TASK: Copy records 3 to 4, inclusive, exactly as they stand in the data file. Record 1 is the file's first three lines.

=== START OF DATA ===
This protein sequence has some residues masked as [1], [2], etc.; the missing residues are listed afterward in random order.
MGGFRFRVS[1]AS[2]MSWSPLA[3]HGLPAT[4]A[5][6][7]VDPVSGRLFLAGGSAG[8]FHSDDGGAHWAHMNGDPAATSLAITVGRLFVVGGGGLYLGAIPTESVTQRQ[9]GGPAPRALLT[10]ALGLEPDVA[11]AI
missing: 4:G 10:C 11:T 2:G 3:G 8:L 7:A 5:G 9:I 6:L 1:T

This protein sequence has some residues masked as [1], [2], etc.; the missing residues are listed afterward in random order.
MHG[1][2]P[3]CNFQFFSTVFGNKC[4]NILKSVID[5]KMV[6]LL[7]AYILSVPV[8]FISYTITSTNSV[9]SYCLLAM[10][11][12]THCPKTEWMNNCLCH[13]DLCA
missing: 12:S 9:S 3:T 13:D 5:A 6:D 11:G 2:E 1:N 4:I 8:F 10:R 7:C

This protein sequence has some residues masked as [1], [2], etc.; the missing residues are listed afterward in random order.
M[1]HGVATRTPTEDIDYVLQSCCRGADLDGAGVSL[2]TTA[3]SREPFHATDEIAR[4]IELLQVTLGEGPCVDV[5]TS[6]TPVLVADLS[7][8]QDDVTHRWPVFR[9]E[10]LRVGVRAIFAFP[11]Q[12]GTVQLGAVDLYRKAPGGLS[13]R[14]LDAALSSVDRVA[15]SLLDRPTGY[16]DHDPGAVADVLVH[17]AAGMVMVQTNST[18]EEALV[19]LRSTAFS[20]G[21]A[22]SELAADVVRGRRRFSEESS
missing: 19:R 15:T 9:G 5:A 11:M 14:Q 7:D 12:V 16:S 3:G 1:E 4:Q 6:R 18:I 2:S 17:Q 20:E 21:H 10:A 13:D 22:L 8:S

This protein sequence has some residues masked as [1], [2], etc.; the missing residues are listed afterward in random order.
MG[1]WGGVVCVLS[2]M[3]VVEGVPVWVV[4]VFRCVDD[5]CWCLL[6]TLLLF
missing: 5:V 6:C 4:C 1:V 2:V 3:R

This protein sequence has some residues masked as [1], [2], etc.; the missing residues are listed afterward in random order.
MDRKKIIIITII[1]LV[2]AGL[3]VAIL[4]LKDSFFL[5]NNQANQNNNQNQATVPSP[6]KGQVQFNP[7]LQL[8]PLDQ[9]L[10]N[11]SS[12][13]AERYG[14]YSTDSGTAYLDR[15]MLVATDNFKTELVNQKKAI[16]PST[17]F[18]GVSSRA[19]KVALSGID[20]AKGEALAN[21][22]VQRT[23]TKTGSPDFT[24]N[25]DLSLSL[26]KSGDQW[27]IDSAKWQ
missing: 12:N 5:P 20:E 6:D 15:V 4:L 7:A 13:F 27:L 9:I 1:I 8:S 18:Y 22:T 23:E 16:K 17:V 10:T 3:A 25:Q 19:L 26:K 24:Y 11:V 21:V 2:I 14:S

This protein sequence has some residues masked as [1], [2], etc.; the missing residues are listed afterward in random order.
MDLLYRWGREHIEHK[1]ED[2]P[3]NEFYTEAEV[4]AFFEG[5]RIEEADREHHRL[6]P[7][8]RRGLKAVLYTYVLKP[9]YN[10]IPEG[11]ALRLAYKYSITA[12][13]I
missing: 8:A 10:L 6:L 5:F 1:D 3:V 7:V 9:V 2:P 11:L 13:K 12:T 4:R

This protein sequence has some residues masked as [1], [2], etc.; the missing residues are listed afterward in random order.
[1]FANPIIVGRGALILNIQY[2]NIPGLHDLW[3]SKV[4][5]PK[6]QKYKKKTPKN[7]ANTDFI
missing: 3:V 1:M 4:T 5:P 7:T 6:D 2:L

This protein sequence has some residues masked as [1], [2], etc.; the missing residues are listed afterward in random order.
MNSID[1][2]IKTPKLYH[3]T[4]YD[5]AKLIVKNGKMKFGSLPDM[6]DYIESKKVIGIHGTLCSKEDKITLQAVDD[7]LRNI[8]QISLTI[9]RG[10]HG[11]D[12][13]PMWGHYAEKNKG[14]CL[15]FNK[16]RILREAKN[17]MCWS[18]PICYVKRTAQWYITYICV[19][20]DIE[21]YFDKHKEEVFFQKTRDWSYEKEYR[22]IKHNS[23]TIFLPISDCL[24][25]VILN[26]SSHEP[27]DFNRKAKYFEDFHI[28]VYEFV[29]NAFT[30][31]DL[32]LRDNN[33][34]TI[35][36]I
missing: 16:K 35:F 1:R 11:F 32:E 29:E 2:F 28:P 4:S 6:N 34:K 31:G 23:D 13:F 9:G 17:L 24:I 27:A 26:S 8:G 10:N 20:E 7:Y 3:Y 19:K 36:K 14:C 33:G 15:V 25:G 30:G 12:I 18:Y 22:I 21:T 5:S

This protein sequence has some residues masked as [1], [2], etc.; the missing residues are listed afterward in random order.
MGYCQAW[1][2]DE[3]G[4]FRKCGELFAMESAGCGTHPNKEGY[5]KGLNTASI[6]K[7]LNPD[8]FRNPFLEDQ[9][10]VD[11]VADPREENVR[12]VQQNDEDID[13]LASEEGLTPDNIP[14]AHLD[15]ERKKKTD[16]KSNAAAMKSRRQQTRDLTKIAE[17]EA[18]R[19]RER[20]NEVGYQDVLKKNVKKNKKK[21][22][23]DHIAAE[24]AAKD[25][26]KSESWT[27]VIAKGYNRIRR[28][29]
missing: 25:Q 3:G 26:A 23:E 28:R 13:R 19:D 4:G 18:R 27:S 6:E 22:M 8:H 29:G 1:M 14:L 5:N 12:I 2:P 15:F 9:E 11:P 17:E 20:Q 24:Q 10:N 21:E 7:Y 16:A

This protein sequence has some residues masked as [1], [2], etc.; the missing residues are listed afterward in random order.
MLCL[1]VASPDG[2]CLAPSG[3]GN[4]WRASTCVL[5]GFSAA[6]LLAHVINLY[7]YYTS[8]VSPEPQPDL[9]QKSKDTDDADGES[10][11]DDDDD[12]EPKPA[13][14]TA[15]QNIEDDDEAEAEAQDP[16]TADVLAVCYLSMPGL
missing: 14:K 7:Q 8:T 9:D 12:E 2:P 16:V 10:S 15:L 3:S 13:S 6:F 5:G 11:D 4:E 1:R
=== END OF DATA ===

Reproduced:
This protein sequence has some residues masked as [1], [2], etc.; the missing residues are listed afterward in random order.
M[1]HGVATRTPTEDIDYVLQSCCRGADLDGAGVSL[2]TTA[3]SREPFHATDEIAR[4]IELLQVTLGEGPCVDV[5]TS[6]TPVLVADLS[7][8]QDDVTHRWPVFR[9]E[10]LRVGVRAIFAFP[11]Q[12]GTVQLGAVDLYRKAPGGLS[13]R[14]LDAALSSVDRVA[15]SLLDRPTGY[16]DHDPGAVADVLVH[17]AAGMVMVQTNST[18]EEALV[19]LRSTAFS[20]G[21]A[22]SELAADVVRGRRRFSEESS
missing: 19:R 15:T 9:G 5:A 11:M 14:Q 7:D 12:V 16:S 3:G 1:E 4:Q 6:R 18:I 2:S 17:Q 20:E 21:H 10:A 13:D 22:L 8:S

This protein sequence has some residues masked as [1], [2], etc.; the missing residues are listed afterward in random order.
MG[1]WGGVVCVLS[2]M[3]VVEGVPVWVV[4]VFRCVDD[5]CWCLL[6]TLLLF
missing: 5:V 6:C 4:C 1:V 2:V 3:R